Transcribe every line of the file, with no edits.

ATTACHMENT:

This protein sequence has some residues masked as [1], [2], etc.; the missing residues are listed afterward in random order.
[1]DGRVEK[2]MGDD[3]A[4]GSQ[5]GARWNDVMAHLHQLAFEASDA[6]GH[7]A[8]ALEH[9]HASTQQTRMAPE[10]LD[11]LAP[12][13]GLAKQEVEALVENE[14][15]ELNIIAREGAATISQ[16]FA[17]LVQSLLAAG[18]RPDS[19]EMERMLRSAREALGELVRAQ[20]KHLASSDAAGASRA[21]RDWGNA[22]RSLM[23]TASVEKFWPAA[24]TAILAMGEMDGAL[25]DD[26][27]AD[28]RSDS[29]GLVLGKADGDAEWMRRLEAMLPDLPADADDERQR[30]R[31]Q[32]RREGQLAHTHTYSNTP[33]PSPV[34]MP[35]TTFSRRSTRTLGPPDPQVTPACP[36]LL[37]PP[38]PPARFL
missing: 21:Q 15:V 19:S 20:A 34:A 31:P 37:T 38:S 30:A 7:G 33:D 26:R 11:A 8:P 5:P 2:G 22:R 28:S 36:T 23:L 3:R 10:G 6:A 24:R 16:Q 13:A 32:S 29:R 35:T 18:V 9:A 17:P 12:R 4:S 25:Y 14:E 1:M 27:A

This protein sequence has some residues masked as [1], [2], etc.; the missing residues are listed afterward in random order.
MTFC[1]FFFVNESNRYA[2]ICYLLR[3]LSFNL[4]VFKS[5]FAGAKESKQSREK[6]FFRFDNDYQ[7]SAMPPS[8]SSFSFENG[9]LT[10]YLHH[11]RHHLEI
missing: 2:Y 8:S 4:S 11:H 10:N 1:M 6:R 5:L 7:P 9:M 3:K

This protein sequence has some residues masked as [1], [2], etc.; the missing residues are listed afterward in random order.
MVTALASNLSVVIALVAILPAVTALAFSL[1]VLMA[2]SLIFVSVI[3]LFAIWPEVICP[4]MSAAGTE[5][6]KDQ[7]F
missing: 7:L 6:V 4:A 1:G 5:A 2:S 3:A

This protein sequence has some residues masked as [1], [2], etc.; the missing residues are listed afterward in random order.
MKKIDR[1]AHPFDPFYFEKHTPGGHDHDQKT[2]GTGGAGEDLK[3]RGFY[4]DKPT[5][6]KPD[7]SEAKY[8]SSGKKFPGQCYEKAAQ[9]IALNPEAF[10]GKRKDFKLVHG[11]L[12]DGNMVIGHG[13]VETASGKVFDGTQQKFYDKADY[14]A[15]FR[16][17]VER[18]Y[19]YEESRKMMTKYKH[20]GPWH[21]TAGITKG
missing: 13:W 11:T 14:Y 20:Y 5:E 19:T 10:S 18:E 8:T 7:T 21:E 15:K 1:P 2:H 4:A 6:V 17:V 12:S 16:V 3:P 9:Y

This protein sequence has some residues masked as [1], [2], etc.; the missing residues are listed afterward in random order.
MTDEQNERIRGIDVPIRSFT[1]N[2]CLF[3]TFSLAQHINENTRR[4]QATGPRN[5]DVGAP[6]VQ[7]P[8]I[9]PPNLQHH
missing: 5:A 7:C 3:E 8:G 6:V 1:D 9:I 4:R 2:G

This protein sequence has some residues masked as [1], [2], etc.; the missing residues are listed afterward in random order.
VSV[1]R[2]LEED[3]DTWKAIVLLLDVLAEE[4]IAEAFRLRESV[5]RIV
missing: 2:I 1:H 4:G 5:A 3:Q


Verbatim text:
This protein sequence has some residues masked as [1], [2], etc.; the missing residues are listed afterward in random order.
[1]DGRVEK[2]MGDD[3]A[4]GSQ[5]GARWNDVMAHLHQLAFEASDA[6]GH[7]A[8]ALEH[9]HASTQQTRMAPE[10]LD[11]LAP[12][13]GLAKQEVEALVENE[14][15]ELNIIAREGAATISQ[16]FA[17]LVQSLLAAG[18]RPDS[19]EMERMLRSAREALGELVRAQ[20]KHLASSDAAGASRA[21]RDWGNA[22]RSLM[23]TASVEKFWPAA[24]TAILAMGEMDGAL[25]DD[26][27]AD[28]RSDS[29]GLVLGKADGDAEWMRRLEAMLPDLPADADDERQR[30]R[31]Q[32]RREGQLAHTHTYSNTP[33]PSPV[34]MP[35]TTFSRRSTRTLGPPDPQVTPACP[36]LL[37]PP[38]PPARFL
missing: 21:Q 15:V 19:S 20:A 34:A 31:P 37:T 38:S 30:A 7:G 33:D 26:R 11:A 8:P 5:P 2:G 22:R 28:S 36:T 23:L 3:R 10:G 6:A 24:R 16:Q 13:A 32:S 29:R 35:T 18:V 9:A 17:P 12:R 4:S 25:Y 14:E 1:M 27:A

This protein sequence has some residues masked as [1], [2], etc.; the missing residues are listed afterward in random order.
MTFC[1]FFFVNESNRYA[2]ICYLLR[3]LSFNL[4]VFKS[5]FAGAKESKQSREK[6]FFRFDNDYQ[7]SAMPPS[8]SSFSFENG[9]LT[10]YLHH[11]RHHLEI
missing: 2:Y 8:S 4:S 11:H 10:N 1:M 6:R 5:L 7:P 9:M 3:K

This protein sequence has some residues masked as [1], [2], etc.; the missing residues are listed afterward in random order.
MVTALASNLSVVIALVAILPAVTALAFSL[1]VLMA[2]SLIFVSVI[3]LFAIWPEVICP[4]MSAAGTE[5][6]KDQ[7]F
missing: 7:L 6:V 4:A 1:G 5:A 2:S 3:A

This protein sequence has some residues masked as [1], [2], etc.; the missing residues are listed afterward in random order.
MKKIDR[1]AHPFDPFYFEKHTPGGHDHDQKT[2]GTGGAGEDLK[3]RGFY[4]DKPT[5][6]KPD[7]SEAKY[8]SSGKKFPGQCYEKAAQ[9]IALNPEAF[10]GKRKDFKLVHG[11]L[12]DGNMVIGHG[13]VETASGKVFDGTQQKFYDKADY[14]A[15]FR[16][17]VER[18]Y[19]YEESRKMMTKYKH[20]GPWH[21]TAGITKG
missing: 13:W 11:T 14:Y 20:Y 5:E 19:T 10:S 18:E 8:T 7:T 21:E 15:K 1:P 2:H 4:A 6:V 17:V 12:S 16:V 3:P 9:Y

This protein sequence has some residues masked as [1], [2], etc.; the missing residues are listed afterward in random order.
MTDEQNERIRGIDVPIRSFT[1]N[2]CLF[3]TFSLAQHINENTRR[4]QATGPRN[5]DVGAP[6]VQ[7]P[8]I[9]PPNLQHH
missing: 5:A 7:C 3:E 8:G 6:V 1:D 9:I 4:R 2:G

This protein sequence has some residues masked as [1], [2], etc.; the missing residues are listed afterward in random order.
VSV[1]R[2]LEED[3]DTWKAIVLLLDVLAEE[4]IAEAFRLRESV[5]RIV
missing: 2:I 1:H 4:G 5:A 3:Q